By The Var Guy
Verizon has become the newest member of ONOS, a Linux Foundation collaborative project that aims to build a carrier-grade, SDN-enabled operating system for service providers.
ONOS brands itself as an "SDN network operating system." It's a set of communications tools and applications that allow organizations to build clustered network infrastructure that takes full advantage of software-defined networking, or SDN. The idea is to make communications more scalable, more reliable and faster by abstracting infrastructure from physical devices.
ONOS open sourced its code in December 2014. Last October, the project took the further step of becoming a Linux Foundation collaborative project, with a founding membership that included AT&T, NTT Communications, SK Telecom, China Unicom, Ciena, Cisco, Ericsson, Fujitsu, Huawei, Intel and NEC.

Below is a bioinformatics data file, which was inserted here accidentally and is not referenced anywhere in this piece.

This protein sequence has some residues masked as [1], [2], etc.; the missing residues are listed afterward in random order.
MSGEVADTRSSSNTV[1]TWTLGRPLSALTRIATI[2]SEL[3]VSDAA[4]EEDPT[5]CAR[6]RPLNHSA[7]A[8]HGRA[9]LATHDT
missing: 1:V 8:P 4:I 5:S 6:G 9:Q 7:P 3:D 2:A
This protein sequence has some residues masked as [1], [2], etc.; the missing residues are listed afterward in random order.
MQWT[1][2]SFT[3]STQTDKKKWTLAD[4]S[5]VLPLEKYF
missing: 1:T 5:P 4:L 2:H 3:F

On Jan. 21 Verizon joined that line-up, bringing the support of another major American telecommunications services provider to the project.
"Verizon recognizes the potential of ONOS as an open source SDN platform and the service provider solutions it enables, as well as the promise it holds to transform the networking industry," said Brian Higgins, Vice President of Network Planning at Verizon. "By joining the partnership, we hope to advance open source SDN and NFV solutions based on ONOS and to help shape the future of this ecosystem."
ONOS already had the support of other big telecoms. But Verizon's endorsement is an important additional step toward making open source SDN-based solutions the norm for mainstream service providers.